Switch from legacy ata(4) to CAM-based ATA
kostikbel at gmail.com
Thu Apr 21 12:04:23 UTC 2011
On Wed, Apr 20, 2011 at 04:35:58PM -0700, Matthew Jacob wrote:
> On Wed, 20 Apr 2011, Scott Long wrote:
> >I agree with what Alexander is saying, but I'd like to take it a step
> >further. We should all be using either mount-by-label, or be working to
> >introduce generic device names to GEOM. Right now, device names are an
> >implementation detail that have no functional use other than to
> >complicate the fstab. Disks exposed through the block layer are simply
> >direct-access block-array devices, nothing more. There's no functional
> >difference to the kernel or userland between ad, ar, da, aacd, mfid,
> >amrd, etc when it comes to reading and writing sectors off of them.
> >But yet we give them unique names and pretend that those names mean
> >something. We could give them all the name of "disk" and the system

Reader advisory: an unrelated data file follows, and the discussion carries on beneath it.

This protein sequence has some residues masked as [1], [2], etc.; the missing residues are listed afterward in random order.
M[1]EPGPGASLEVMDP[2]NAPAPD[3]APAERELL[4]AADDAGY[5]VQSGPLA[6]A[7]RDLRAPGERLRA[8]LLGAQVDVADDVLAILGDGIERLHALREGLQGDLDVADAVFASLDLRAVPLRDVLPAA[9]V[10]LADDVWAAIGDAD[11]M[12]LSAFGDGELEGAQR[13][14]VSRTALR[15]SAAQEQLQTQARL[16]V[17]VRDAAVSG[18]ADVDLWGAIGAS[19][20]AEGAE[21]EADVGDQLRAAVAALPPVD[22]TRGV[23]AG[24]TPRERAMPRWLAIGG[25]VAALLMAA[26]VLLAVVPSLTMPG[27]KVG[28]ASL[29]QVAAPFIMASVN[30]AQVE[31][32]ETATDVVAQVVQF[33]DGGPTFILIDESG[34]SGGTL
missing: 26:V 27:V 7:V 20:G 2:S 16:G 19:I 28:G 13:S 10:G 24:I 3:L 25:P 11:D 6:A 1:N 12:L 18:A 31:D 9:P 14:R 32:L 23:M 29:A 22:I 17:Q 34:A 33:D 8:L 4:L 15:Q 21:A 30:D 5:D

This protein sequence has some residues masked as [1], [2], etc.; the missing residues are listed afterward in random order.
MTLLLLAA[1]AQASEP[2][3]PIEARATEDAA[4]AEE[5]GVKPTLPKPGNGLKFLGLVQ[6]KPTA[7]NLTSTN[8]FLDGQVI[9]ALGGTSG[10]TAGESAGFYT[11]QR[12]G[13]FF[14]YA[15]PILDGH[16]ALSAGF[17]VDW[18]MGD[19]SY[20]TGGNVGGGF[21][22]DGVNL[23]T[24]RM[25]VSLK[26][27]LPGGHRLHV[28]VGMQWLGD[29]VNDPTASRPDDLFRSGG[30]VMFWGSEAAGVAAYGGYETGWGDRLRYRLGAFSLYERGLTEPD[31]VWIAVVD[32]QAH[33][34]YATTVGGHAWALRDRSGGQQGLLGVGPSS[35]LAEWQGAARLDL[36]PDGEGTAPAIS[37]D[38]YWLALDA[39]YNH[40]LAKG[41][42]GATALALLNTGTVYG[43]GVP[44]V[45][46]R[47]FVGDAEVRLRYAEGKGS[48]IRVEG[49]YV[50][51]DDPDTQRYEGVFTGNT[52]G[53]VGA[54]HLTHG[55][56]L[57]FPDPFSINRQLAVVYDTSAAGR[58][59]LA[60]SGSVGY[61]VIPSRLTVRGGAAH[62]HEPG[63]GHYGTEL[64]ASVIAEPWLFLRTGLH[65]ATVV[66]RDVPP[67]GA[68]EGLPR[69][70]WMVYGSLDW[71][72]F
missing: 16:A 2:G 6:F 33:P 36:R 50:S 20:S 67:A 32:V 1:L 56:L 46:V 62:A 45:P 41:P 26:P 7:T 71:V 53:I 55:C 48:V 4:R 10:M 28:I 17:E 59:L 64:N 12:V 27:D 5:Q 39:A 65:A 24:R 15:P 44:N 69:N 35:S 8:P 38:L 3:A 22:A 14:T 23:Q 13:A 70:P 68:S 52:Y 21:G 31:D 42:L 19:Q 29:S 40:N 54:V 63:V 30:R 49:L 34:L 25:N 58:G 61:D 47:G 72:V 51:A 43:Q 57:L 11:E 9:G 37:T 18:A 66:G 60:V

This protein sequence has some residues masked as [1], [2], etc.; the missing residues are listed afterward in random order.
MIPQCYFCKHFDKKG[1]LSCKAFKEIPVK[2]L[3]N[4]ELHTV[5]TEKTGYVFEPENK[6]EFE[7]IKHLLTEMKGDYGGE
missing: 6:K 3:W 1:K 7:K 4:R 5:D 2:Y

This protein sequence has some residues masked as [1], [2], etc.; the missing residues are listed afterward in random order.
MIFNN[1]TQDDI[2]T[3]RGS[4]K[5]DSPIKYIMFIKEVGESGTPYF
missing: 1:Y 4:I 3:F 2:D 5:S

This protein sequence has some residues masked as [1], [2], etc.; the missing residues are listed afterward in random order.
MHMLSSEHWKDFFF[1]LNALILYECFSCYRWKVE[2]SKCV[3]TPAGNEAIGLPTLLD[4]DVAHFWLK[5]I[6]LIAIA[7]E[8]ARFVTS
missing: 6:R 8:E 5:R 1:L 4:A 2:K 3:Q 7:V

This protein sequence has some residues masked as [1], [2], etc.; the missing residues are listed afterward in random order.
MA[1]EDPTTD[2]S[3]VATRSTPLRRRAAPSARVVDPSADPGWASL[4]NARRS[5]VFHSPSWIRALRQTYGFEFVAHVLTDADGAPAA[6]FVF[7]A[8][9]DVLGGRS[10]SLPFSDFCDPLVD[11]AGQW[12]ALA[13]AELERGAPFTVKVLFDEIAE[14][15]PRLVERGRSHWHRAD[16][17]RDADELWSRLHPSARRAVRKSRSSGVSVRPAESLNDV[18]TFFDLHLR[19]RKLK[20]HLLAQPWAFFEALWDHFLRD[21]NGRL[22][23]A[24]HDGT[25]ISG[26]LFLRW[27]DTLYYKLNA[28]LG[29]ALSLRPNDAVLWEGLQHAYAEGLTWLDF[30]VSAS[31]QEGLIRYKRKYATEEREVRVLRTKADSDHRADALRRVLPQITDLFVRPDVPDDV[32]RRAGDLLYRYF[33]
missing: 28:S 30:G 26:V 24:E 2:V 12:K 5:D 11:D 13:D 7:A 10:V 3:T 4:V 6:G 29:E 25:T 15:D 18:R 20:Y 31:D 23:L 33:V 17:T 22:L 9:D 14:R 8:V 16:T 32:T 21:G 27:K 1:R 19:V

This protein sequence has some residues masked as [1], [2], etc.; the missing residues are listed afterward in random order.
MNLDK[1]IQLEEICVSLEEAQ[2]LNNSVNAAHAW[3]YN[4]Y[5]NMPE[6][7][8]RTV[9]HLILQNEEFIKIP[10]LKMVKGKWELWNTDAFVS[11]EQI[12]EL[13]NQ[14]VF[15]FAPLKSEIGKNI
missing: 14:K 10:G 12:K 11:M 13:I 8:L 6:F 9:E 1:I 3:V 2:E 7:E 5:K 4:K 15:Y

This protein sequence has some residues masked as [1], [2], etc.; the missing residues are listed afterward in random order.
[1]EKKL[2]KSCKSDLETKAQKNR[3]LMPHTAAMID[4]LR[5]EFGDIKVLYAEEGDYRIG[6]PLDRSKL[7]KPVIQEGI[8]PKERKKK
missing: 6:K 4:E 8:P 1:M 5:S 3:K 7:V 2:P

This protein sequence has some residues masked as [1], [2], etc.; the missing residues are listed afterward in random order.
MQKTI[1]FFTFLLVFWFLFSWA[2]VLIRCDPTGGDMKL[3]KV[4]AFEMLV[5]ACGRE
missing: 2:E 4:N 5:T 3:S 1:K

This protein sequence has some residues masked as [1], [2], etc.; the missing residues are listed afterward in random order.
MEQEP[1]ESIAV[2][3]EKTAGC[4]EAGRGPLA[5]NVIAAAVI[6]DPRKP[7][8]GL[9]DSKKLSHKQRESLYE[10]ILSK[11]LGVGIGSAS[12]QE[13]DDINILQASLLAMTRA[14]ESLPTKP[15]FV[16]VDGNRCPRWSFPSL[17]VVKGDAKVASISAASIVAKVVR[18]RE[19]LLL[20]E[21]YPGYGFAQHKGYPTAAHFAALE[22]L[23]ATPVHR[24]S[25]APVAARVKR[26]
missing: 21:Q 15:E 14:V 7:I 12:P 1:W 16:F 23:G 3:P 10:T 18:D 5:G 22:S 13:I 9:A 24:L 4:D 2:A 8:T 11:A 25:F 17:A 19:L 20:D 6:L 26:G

> >would still function exactly that same. The name attributes are
> >interesting when it comes to doing out-of-band management, but it's also
> >trivial to create a human-readable map and a programatic API between the
> >generic name and the attribute name. Same goes for volumes labels, and
> >I'd almost argue that they're more powerful than generic device names.
> >In other words, "ada" isn't the problem here, it's that we all still
> >think in terms of the 1980's when systems didn't autoconfigure and
> >device names were important hints to system functionality. That time
> >has thankfully passed, and it's time for us to catch up.
> Still, keep in mind that conservative leanings have to be appeased. Back
> in SparcStation1 development (1989) we kept on calling the root device
> "Fred" as in "Let's boot fred now".
> That said, you would not *believe* the flack I took for having the root
> filesystem on sd3 instead of sd0 in SS1, even though there was no reason
> it couldn't have just been called "fred".
It was YOU ?!
Could you, please, share a story ? I am very interested.
Thanks in advance.
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